Section: Research Program
When datasets from independent sources are not linked with existing schema mappings, we would like to investigate symbolic machine learning solutions for inferring such mappings in order to define meaningful links between data from separate sources. This problem can be studied for various kinds of linked data collections. Before presenting the precise objectives, we will illustrate our approach on the example of linking data in two independent graphs: an address book of a research institute containing detailed personnel information and a (global) bibliographic database containing information on papers and their authors.
We remind that a schema allows to identify a collection of types each grouping objects from the same semantic class e.g., the collection of all persons in the address book and the collection of all authors in the bibliography database. As a schema is often lacking or underspecified in graph data models, we intend to investigate inference methods based on structural similarity of graph fragments used to describe objects from the same class in a given document e.g., in the bibliographic database every author has a name and a number of affiliations, while a paper has a title and a number of authors. Furthermore, our inference methods will attempt to identify, for every type, a set of possible keys, where by key we understand a collection of attributes of an object that uniquely identifies such an object in its semantic class. For instance, for a person in the address book two examples of a key are the name of the person and the office phone number of that person.
In the next step, we plan to investigate employing existing entity linkage solutions to identify pairs of types from different databases whose instances should be linked using compatible keys. For instance, persons in the address book should be linked with authors in the bibliographical database using the name as the compatible key. Linking the same objects (represented in different ways) in two databases can be viewed as an instance of a mapping between the two databases. Such mapping is, however, discriminatory because it typically maps objects from a specific subset of objects of given types. For instance, the mapping implied by linking persons in the address book with authors in the bibliographic database involves in fact researchers, a subgroup of personnel of the research institute, and authors affiliated with the research institute. Naturally, a subset of objects of a given type, or a subtype, can be viewed as a result of a query on the set of all objects, which on very basic level illustrates how learning data mappings can be reduced to learning queries.
While basic mappings link objects of the same type, more general mappings define how the same type of information is represented in two different databases. For instance, the email address and the postal address of an individual may be represented in one way in the address book and in another way in the bibliographic databases, and naturally, the query asking for the email address and the postal address of a person identified by a given name will differ from one database to the other. While queries used in the context of linking objects of compatible types are essentially unary, queries used in the context of linking information are -ary and we plan to approach inference of general database mappings by investigating and employing algorithms for inference of -ary queries.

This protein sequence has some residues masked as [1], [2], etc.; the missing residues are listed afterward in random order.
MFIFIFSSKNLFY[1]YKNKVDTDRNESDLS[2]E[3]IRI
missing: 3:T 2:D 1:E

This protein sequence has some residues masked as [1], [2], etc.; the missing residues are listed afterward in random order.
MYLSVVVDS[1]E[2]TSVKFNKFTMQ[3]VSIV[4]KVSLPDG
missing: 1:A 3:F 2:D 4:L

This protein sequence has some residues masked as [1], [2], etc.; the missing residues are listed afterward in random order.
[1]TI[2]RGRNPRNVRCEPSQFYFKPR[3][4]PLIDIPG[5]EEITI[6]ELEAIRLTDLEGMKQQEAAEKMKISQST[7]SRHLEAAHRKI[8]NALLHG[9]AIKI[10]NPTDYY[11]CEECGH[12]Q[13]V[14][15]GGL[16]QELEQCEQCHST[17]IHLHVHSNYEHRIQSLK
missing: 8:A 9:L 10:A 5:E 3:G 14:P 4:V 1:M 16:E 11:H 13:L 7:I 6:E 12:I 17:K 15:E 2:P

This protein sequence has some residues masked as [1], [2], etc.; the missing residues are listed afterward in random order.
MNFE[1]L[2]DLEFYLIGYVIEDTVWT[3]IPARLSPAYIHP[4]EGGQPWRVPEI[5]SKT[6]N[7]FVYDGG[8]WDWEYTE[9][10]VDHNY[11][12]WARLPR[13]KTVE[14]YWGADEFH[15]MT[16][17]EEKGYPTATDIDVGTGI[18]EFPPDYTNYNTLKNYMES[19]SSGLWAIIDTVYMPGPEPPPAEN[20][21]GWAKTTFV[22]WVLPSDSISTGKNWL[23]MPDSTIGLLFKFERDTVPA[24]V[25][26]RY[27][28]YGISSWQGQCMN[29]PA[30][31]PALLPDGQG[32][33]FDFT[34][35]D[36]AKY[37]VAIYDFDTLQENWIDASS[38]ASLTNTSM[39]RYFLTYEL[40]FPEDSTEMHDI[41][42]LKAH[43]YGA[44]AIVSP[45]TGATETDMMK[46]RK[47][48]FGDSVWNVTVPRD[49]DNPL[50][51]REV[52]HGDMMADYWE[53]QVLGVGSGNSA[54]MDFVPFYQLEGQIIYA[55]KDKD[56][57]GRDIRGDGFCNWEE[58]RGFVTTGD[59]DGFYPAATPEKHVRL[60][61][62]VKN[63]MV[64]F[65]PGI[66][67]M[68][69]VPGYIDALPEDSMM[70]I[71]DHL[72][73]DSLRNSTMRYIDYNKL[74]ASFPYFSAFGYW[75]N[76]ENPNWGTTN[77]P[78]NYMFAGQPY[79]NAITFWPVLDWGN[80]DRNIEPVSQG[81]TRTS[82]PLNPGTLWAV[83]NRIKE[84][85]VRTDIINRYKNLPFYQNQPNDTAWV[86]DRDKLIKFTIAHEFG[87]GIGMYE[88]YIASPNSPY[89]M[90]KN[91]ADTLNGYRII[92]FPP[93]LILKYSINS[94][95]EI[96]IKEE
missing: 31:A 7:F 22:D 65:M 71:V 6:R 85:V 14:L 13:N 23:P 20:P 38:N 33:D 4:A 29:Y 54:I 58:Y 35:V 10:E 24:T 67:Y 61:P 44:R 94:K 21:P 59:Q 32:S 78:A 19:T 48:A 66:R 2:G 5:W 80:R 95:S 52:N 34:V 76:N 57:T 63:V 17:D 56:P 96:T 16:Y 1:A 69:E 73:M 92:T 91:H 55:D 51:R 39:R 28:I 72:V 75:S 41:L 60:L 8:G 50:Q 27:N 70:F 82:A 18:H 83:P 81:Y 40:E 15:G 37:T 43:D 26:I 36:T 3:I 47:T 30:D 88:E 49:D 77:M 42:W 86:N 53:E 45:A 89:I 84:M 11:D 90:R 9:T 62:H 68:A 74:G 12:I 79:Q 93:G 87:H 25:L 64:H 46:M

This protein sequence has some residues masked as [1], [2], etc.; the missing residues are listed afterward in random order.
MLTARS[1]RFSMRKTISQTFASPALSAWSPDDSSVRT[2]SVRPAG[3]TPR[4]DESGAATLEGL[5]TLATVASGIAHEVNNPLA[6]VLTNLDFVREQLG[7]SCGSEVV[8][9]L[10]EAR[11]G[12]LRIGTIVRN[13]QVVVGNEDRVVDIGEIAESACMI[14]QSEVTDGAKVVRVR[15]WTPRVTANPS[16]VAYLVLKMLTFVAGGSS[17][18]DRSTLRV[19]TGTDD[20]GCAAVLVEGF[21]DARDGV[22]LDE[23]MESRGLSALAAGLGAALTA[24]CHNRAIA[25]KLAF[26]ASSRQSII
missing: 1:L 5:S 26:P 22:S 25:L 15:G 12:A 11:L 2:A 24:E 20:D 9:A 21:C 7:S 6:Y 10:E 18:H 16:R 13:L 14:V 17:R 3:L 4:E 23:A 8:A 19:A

An important goal in this research is elaborating a formal definition of learnability (feasibility of inference) of a given class of concepts (schemas of queries). We plan to following the example of Gold (1967), which requires not only the existence of an efficient algorithm that infers concepts consistent with the given input but the ability to infer every concept from the given class with a sufficiently informative input. Naturally, learnability depends on two parameters. The first parameter is the class of concepts i.e., a class of schema and a class of queries, from which the goal concept is to be inferred. The second parameter is the type of input that an inference algorithm is given. This can be a set of examples of a concept e.g., instances of rdf databases for which we wish to construct a schema or a selection of nodes that a goal query is to select. Alternatively, a more general interactive scenario can be used where the learning algorithm inquires the user about the goal concept e.g., by asking to indicate whether a given node is to be selected or not (as membership queries of Angluin (1987)). In general, the richer the input is, the richer class of concepts can be handled, however, the richer class of queries is to be handled, the higher computational cost is to be expected. The primary task is to find a good compromise and identify classes of concepts that are of high practical value, allow efficient inference with possibly simple type of input.
The main open problem for graph-shaped data studied by Links are how to infer queries, schemas, and schema-mappings for graph-structured data.